Christopher found that he recognized some of these people. There were familiar faces. He had names or titles for some, but not for others.
A woman in a black silk blouse stood and held out her hands over the arguing secretaries like a benediction. Christopher’s brain helpfully offered up a name and title: Cassandra Bell, Director of Intelligence Operations.
“Everyone, stop. This isn’t productive. Let them speak, and then have your argument when there’s something substantial to argue about.”
Cain stood as well.
“Thank you, Cas.”
She nodded and sat.
“I think I know more than most, but I’d still like to hear what you’ve been up to. From the beginning.”
“If he’s really God-Speaker, why don’t you just let him speak?” asked a man at the far end of the table, whose name Christopher couldn’t yet recall.
“I’d actually love to hear what Cain has been up to,” Christopher said. “I haven’t gotten the full story yet.”
“Of course,” Cain said. “As most of you know, I’ve spent an inordinate amount of time down in the basement, in the chamber of voices, the resurrection chamber, the place where the oracles learn their craft.”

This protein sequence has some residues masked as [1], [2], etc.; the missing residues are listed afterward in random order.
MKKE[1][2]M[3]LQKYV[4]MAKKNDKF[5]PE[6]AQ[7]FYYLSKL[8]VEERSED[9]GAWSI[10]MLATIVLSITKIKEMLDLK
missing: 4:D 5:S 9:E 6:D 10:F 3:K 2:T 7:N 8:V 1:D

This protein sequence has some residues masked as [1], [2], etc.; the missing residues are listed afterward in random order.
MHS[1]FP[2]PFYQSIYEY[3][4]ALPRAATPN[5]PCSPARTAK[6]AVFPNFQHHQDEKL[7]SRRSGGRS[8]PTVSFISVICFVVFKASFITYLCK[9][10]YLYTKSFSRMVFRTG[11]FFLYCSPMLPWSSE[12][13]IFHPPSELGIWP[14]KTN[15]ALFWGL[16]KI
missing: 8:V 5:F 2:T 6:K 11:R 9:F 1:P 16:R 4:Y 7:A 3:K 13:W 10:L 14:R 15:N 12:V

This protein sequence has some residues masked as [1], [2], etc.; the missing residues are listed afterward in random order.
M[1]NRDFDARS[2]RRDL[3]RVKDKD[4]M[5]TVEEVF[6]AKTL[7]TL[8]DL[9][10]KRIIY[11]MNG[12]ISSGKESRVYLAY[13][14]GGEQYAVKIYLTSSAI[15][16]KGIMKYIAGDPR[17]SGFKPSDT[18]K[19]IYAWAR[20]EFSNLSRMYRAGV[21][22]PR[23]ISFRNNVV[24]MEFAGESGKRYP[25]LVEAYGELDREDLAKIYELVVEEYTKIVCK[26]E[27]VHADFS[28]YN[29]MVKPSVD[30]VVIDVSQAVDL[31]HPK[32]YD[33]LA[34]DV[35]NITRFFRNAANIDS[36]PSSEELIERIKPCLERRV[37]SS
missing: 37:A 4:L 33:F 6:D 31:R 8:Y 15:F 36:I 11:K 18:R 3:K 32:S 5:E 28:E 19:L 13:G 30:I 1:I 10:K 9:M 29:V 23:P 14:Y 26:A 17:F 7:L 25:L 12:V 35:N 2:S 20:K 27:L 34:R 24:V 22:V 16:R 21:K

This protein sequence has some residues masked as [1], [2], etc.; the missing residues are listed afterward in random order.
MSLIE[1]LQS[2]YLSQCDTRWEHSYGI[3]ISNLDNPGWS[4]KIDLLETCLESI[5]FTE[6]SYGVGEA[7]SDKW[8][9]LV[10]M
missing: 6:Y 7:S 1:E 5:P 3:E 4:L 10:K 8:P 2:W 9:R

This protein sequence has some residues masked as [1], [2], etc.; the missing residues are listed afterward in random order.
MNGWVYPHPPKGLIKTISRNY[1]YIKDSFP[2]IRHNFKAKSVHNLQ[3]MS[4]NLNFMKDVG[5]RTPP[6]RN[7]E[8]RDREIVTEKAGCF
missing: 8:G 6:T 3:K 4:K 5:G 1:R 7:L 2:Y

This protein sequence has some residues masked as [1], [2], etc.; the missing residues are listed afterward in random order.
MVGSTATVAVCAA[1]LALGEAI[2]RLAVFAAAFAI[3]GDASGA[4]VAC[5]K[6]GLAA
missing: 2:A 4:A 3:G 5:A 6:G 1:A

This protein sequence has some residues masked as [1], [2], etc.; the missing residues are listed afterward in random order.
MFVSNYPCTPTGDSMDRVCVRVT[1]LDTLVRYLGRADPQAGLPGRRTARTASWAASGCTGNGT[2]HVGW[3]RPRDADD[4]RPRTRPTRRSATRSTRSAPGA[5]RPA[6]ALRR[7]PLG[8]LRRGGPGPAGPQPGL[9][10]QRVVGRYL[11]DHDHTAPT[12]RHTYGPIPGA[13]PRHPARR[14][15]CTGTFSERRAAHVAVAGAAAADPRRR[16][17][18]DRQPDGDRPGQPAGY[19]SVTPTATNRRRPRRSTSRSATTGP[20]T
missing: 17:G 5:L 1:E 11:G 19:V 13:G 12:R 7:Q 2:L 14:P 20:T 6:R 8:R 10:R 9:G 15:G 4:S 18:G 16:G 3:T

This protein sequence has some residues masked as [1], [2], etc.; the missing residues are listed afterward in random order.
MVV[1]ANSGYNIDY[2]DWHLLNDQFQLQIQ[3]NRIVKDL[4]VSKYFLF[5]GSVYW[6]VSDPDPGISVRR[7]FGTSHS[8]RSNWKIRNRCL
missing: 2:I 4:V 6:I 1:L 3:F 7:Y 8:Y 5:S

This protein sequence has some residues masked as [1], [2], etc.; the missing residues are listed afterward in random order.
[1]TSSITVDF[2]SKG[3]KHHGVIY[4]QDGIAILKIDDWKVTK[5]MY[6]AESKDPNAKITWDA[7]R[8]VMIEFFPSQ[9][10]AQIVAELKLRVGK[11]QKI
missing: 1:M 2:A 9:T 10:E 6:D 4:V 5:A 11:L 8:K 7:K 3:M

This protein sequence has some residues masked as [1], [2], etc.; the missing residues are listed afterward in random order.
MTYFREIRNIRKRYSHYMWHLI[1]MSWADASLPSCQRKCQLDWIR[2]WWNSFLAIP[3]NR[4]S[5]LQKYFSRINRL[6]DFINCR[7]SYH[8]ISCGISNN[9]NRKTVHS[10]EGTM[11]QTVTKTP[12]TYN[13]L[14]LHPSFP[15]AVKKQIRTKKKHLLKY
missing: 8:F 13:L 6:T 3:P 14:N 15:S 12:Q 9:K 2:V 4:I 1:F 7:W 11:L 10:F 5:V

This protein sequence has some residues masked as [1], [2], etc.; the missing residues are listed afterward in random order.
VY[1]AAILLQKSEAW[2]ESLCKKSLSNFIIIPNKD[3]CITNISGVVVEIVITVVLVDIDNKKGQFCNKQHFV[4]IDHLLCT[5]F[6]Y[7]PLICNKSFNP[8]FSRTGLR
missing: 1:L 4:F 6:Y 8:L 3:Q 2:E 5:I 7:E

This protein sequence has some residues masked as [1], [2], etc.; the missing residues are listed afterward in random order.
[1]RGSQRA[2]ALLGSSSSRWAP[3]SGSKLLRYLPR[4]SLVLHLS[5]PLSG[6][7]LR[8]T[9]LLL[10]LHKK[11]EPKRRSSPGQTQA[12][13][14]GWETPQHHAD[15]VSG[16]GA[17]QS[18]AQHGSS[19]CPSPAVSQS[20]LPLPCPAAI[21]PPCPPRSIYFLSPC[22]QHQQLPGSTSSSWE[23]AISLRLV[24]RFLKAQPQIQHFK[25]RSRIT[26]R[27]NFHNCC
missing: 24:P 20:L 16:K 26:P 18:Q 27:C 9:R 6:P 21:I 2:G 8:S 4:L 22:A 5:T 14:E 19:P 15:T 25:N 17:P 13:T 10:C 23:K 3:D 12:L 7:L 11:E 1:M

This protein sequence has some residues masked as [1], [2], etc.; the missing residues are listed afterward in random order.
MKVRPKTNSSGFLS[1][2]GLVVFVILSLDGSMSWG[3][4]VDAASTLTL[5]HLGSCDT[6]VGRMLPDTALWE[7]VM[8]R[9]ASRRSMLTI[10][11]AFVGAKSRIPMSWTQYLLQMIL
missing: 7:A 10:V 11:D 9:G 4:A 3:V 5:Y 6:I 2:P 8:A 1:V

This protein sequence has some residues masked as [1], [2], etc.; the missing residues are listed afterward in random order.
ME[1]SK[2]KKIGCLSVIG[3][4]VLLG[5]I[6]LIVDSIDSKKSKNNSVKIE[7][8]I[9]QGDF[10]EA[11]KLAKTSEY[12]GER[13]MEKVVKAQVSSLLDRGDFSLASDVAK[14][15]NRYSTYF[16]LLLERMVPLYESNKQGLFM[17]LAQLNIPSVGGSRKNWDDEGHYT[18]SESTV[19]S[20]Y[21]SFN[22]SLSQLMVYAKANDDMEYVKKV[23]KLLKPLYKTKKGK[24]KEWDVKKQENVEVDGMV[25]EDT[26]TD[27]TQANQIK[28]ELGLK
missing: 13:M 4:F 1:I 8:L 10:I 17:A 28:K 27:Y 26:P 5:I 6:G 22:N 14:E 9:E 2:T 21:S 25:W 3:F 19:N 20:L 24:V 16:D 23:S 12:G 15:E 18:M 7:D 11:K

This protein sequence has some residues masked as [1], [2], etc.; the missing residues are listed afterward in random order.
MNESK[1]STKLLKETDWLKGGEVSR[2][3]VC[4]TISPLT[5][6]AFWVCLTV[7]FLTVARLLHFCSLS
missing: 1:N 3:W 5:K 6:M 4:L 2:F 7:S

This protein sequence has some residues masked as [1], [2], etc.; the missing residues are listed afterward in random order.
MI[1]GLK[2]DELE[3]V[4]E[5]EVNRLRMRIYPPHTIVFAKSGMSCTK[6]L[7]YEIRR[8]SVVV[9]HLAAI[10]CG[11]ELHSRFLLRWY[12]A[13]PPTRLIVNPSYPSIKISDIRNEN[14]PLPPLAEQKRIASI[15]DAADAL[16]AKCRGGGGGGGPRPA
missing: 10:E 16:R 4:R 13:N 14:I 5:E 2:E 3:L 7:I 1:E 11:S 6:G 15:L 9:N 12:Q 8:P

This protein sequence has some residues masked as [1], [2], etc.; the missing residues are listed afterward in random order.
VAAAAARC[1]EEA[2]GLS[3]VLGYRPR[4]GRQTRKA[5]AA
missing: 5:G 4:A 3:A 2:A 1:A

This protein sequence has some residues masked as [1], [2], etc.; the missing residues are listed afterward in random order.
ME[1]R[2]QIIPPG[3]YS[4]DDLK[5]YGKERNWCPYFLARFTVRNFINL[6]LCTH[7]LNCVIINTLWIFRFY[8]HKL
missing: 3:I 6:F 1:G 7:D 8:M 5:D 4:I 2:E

“Or at least where they used to learn it,” someone muttered.
“Yes, yes, we all know about the basement. Can we get on without your mystical pomp and circumstance?” someone else said.
“This is the culmination of half a lifetime of work,” Cain said. “I think I should be allowed a little ceremoniousness.”
Christopher sighed. These were the rulers of Razor Mountain. He could imagine the years of petty squabbling that had gone on in his absence.
“While I appreciate all your hard work, I think we had better be concise for now,” he said.
“After the body was found and the Secretary of Justice was…convicted…I began spending as much of my time as possible down in the heart of the mountain. At first, I was simply hoping to find clues to the murder, or some explanation as to why nothing had happened when the oracles were sent back with their warnings. And very slowly, I began to see glimpses of things.”
“Is this all going to boil down to you seeing the truth in a vision?” said a man halfway down the table. The Secretary of the Treasury, Christopher thought.
“Is that strange to you?” Cain asked. “Is that any different from what the oracles do? What God-Speaker does?”
“The oracles are a rare few,” the man said, “and they all age out of their abilities when they’re far younger than you. And of course God-Speaker is altogether different.”